This is based on a story in a Han dynasty text, Xinyu by Liu Xiang (200BCE).
‘Lord Ye was a dragon enthusiast, and he painted or carved the great and mysterious creatures everywhere he could. The walls of his house were painted with them, and the beams and pillars, doors and windows were all carved with them. As a result, word of his love for dragons spread. One day, a real dragon residing in the heavens heard of Duke Ye, and decided to fly down to see him. When the dragon landed, accompanied by thunder and lightning, his huge body filled the palace yard. His head came crashing through the window at the front, while his tail came sweeping through another in the back wall. At the sight of this, Duke Ye was terrified out of his wits and fled in horror.
In light of this, it’s clear that what Duke Ye loved was not dragons, but the likeness of dragons’.
In comparison, the dragon of Neijing is scary and overpowering. Reading, studying and understanding the Neijing is just such an enormous endeavour. The temptation is to run and hide with Lord Yè. In my attempt to harness and ride the dragon of Neijing I have had to immerse myself in the theoretical sands, courtyards and pillars of the Neijing world. In the spirit of this challenge, I have eliminated all theories and practices that were developed after the end of the Han Dynasty (206BCE- 220 AD).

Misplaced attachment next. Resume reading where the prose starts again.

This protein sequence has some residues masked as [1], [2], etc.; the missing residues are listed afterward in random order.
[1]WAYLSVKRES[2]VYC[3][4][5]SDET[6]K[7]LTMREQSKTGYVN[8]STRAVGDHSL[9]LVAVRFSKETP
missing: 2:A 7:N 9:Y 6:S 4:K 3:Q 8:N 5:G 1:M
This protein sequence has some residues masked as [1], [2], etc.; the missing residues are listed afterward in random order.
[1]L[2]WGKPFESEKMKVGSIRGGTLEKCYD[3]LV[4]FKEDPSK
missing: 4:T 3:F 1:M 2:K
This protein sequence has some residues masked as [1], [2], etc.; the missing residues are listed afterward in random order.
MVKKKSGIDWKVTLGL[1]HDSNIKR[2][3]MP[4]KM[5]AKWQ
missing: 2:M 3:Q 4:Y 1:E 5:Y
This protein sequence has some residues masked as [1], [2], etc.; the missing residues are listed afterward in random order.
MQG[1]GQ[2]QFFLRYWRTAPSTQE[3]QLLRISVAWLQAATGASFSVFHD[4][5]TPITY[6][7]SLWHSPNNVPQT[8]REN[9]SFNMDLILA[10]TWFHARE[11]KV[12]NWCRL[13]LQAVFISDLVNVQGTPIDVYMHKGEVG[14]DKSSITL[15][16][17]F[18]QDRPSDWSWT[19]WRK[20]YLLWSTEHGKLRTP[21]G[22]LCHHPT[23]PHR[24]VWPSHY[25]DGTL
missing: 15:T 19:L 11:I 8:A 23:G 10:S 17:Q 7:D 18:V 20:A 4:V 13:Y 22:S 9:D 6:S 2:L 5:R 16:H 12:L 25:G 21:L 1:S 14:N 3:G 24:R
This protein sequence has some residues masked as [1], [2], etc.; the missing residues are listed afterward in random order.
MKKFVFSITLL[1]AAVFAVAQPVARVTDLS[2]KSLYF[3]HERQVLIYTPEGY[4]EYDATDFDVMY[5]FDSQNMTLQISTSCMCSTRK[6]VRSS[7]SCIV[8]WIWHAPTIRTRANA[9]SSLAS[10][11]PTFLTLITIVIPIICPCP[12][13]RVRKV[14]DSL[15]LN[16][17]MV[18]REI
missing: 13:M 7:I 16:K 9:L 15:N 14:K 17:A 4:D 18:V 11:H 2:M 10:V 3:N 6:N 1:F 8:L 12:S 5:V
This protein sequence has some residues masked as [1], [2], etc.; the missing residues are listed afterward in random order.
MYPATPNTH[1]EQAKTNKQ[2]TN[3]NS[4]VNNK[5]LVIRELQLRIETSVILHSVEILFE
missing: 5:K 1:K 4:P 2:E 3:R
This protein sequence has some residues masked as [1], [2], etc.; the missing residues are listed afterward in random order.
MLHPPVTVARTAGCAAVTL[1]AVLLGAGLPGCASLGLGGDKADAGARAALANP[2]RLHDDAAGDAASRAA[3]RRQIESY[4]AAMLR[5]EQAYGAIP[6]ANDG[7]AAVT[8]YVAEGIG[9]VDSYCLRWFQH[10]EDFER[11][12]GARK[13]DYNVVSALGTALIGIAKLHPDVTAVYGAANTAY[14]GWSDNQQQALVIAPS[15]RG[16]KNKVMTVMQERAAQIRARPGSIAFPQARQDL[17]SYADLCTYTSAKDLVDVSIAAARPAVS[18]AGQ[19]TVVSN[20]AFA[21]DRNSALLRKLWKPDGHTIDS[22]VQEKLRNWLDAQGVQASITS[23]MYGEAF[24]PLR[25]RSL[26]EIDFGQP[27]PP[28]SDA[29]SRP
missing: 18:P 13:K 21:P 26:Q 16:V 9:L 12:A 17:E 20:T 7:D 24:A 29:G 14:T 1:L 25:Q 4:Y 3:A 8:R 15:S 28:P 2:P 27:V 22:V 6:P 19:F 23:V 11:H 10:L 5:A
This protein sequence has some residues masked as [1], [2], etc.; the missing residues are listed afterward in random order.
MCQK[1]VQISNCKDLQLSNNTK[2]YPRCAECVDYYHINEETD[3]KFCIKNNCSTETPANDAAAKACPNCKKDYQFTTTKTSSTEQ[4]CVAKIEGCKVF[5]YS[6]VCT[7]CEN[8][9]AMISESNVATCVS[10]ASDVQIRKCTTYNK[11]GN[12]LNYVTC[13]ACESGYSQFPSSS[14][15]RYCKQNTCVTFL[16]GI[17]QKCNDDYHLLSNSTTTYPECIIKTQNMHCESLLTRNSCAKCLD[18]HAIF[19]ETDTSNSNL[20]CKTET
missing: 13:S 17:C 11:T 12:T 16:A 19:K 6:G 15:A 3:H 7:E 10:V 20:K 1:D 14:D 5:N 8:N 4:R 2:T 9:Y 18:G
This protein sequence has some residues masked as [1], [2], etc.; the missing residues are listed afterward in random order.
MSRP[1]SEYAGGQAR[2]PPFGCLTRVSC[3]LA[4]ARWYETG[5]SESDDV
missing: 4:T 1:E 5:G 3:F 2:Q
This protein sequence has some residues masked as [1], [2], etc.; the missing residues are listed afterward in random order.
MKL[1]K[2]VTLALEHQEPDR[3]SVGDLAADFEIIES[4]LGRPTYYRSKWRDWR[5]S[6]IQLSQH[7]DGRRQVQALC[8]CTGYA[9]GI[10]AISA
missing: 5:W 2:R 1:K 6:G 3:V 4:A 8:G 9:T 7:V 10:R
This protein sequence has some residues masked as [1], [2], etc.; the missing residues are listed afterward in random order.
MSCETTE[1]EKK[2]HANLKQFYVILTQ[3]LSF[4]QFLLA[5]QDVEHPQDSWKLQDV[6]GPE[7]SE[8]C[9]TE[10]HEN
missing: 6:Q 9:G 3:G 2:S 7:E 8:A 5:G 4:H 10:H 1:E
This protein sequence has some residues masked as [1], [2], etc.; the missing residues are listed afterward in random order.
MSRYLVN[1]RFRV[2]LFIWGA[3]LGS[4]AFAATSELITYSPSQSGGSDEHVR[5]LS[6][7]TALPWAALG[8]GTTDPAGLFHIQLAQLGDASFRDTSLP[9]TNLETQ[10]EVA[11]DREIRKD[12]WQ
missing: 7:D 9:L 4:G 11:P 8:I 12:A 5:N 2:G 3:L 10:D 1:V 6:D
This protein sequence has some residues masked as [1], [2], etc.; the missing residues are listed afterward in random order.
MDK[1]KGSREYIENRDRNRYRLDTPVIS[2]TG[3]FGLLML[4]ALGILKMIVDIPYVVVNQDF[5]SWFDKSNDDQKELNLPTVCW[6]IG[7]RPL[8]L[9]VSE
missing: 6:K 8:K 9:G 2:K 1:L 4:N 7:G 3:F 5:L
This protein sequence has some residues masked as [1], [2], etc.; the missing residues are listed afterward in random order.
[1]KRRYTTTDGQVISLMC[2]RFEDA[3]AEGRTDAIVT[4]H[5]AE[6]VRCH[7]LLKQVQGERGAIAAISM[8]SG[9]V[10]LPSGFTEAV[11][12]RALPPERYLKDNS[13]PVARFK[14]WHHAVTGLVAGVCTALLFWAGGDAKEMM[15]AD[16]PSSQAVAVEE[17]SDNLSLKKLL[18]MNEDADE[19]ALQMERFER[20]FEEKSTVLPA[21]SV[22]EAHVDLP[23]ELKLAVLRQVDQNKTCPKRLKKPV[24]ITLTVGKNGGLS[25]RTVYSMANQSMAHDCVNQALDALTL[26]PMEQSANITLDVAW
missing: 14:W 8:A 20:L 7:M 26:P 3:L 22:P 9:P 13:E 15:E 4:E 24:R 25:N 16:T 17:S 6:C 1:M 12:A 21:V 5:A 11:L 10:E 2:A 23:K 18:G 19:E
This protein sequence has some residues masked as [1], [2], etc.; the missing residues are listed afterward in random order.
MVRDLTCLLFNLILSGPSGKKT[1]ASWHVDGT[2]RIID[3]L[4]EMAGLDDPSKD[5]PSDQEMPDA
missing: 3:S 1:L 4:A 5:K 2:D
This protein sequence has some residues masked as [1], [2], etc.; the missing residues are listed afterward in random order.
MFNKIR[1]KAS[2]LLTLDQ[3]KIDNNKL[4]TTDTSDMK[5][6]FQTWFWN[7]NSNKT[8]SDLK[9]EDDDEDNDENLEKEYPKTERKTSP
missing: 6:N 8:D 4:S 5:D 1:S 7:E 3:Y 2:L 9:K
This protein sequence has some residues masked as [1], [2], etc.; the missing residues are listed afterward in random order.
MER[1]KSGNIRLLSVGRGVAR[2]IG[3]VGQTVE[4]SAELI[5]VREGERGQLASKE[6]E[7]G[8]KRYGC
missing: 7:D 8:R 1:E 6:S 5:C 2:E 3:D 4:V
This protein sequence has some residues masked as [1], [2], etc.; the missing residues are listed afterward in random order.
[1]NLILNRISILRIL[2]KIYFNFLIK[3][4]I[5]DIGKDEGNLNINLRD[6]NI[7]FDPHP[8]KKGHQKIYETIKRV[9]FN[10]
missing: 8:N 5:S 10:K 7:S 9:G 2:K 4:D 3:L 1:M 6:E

It is easy to love the image of classical acupuncture, but another thing entirely to practise it wholeheartedly.
I have coined the term ‘Han Acumoxa’ to describe the style of acupuncture that I practice. The style has subtle and poetic interpretations of the workings of the physical and metaphysical aspects of the organs and psyche. This old-speak language captures the imagination in ways that makes accessible an organic picture of how the organs and mind interact that is simple to comprehend and at the same time is wonderfully profound. And endlessly versatile. And unfailingly practical.